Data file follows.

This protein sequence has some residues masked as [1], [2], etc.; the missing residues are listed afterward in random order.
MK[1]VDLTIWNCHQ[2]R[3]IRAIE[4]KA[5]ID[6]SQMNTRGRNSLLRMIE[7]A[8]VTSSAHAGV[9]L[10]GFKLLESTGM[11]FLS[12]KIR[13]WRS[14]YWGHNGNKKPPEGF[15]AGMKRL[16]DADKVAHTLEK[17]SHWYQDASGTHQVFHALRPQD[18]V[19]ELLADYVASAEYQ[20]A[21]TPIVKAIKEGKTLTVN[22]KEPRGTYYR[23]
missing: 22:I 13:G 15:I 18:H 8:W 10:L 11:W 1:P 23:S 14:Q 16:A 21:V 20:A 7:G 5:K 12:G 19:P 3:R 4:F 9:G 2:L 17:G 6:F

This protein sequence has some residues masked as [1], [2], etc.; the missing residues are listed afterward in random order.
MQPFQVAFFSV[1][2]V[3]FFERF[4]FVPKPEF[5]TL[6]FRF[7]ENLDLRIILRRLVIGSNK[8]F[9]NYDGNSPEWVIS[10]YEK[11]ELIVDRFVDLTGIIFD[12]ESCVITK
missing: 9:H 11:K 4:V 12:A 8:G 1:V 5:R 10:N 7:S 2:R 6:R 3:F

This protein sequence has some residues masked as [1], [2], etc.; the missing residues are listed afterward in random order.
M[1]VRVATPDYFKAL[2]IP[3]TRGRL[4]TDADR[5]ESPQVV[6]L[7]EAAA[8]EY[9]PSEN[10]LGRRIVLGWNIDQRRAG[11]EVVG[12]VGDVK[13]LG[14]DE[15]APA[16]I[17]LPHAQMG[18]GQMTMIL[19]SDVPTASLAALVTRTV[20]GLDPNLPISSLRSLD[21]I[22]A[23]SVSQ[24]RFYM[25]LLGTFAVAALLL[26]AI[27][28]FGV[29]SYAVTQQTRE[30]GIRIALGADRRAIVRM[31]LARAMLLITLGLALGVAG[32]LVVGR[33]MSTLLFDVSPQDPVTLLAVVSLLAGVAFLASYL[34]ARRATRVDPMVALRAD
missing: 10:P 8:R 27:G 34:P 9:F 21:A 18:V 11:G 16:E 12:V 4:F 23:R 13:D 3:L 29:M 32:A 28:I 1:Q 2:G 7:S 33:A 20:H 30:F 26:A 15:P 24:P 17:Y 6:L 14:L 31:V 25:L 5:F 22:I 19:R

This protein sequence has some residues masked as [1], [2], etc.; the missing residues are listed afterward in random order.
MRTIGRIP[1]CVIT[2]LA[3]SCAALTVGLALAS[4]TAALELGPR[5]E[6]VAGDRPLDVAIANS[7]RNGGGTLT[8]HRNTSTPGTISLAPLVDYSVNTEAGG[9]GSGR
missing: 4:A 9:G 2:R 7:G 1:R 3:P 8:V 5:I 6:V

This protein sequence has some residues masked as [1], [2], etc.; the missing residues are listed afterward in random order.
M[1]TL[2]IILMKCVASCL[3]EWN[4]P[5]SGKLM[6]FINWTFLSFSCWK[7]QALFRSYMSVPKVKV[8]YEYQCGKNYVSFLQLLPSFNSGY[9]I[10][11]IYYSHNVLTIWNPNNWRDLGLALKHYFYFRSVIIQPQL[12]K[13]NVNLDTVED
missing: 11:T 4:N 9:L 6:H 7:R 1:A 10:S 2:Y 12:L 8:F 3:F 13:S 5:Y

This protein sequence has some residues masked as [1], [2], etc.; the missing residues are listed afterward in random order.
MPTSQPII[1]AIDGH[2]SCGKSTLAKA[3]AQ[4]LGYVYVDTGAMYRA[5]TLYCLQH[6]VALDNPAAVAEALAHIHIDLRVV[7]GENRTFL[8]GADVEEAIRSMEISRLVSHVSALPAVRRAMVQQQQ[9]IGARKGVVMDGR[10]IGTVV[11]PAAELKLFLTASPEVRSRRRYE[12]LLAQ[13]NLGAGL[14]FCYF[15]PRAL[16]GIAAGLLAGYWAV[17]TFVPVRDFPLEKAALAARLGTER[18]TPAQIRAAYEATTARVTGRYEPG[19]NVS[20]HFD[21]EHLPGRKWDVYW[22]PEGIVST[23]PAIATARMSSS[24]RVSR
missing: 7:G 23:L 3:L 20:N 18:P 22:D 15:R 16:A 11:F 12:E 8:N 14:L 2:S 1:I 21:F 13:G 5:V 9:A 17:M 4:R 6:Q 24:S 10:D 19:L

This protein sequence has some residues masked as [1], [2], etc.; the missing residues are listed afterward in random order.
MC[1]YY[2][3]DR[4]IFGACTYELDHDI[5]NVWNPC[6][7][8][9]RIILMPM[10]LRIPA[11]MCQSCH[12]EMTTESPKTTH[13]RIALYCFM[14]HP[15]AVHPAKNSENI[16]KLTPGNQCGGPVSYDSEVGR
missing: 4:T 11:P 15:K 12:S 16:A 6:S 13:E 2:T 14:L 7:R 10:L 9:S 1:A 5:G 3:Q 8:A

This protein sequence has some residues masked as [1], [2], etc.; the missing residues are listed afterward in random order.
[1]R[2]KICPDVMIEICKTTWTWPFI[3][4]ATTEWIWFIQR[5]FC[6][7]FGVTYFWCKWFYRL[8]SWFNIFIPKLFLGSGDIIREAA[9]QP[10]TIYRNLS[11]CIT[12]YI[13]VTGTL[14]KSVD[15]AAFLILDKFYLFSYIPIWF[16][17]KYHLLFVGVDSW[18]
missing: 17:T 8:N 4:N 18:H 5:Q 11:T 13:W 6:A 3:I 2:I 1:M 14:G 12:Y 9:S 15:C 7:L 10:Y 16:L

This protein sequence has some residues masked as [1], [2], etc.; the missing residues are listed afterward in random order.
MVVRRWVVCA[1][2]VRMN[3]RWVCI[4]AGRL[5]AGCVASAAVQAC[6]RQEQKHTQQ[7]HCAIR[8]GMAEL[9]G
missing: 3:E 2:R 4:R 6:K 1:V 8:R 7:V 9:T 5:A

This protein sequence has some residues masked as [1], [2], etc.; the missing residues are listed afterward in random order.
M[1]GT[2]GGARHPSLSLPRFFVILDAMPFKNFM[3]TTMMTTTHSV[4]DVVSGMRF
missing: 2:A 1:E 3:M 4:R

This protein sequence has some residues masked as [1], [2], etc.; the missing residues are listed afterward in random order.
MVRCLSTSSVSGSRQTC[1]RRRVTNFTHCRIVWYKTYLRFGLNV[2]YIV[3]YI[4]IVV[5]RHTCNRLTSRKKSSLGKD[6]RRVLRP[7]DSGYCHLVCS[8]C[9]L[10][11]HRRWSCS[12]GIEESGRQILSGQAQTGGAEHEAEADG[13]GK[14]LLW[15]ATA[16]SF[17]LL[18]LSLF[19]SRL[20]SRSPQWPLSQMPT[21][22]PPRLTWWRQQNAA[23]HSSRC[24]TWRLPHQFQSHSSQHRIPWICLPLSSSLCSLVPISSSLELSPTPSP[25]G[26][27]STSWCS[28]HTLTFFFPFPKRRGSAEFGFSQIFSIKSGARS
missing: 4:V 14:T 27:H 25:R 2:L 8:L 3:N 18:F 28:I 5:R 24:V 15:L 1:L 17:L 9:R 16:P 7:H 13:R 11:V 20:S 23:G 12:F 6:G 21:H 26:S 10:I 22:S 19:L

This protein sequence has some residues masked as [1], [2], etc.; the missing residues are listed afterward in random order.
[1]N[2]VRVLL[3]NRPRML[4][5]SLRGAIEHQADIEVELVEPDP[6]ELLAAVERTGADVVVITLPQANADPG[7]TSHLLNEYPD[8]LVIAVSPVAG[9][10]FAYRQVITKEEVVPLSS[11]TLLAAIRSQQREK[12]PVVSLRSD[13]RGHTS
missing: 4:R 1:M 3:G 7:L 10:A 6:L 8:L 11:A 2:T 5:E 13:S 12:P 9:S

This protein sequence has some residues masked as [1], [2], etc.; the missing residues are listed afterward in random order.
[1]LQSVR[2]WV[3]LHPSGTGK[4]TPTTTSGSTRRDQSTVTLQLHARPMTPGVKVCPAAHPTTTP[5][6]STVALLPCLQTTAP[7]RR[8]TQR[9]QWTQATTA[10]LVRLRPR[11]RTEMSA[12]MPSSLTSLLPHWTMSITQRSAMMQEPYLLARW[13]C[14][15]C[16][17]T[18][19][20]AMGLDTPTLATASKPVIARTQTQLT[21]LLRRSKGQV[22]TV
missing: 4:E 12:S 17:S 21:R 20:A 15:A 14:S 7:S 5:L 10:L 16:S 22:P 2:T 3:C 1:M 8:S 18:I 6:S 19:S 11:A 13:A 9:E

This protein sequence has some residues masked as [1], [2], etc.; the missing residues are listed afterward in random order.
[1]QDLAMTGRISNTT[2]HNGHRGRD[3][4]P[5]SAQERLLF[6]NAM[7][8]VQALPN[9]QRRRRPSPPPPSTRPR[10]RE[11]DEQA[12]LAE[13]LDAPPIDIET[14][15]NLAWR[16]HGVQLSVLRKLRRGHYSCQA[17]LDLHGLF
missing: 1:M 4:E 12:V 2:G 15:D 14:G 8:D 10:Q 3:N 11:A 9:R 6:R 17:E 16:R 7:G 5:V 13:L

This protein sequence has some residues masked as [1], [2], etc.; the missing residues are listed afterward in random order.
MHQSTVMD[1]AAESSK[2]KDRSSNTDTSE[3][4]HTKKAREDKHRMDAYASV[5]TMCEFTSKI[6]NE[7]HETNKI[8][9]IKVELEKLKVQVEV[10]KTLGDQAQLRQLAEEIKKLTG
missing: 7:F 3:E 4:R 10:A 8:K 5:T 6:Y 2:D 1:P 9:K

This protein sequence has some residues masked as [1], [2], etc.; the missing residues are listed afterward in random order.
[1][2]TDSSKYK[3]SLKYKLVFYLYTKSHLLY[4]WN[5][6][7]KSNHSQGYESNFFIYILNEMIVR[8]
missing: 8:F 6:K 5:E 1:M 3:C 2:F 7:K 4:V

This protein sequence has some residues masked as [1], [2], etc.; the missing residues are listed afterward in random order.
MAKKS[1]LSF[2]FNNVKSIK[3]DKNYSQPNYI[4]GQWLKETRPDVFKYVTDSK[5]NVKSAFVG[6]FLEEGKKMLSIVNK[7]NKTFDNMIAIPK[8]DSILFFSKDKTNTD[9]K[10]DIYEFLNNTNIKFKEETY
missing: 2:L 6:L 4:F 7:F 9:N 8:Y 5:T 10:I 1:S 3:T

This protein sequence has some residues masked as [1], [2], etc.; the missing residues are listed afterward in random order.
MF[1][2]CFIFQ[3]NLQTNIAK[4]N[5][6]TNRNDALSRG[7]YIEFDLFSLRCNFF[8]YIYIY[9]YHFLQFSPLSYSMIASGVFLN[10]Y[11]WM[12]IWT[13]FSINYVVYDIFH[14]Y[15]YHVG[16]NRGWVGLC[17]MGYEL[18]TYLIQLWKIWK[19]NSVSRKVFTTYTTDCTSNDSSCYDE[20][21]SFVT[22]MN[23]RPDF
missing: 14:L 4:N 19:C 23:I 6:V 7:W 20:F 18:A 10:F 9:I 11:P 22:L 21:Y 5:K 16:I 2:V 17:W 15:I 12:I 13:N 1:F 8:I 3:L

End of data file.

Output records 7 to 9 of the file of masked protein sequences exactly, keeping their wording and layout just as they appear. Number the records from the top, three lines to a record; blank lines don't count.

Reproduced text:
This protein sequence has some residues masked as [1], [2], etc.; the missing residues are listed afterward in random order.
MC[1]YY[2][3]DR[4]IFGACTYELDHDI[5]NVWNPC[6][7][8][9]RIILMPM[10]LRIPA[11]MCQSCH[12]EMTTESPKTTH[13]RIALYCFM[14]HP[15]AVHPAKNSENI[16]KLTPGNQCGGPVSYDSEVGR
missing: 4:T 11:P 15:K 12:S 16:A 6:S 13:E 2:T 14:L 7:R 10:L 9:S 1:A 5:G 3:Q 8:A

This protein sequence has some residues masked as [1], [2], etc.; the missing residues are listed afterward in random order.
[1]R[2]KICPDVMIEICKTTWTWPFI[3][4]ATTEWIWFIQR[5]FC[6][7]FGVTYFWCKWFYRL[8]SWFNIFIPKLFLGSGDIIREAA[9]QP[10]TIYRNLS[11]CIT[12]YI[13]VTGTL[14]KSVD[15]AAFLILDKFYLFSYIPIWF[16][17]KYHLLFVGVDSW[18]
missing: 17:T 8:N 4:N 18:H 5:Q 11:T 13:W 6:A 3:I 2:I 1:M 14:G 12:Y 9:S 15:C 7:L 10:Y 16:L

This protein sequence has some residues masked as [1], [2], etc.; the missing residues are listed afterward in random order.
MVVRRWVVCA[1][2]VRMN[3]RWVCI[4]AGRL[5]AGCVASAAVQAC[6]RQEQKHTQQ[7]HCAIR[8]GMAEL[9]G
missing: 3:E 2:R 4:R 6:K 1:V 8:R 7:V 9:T 5:A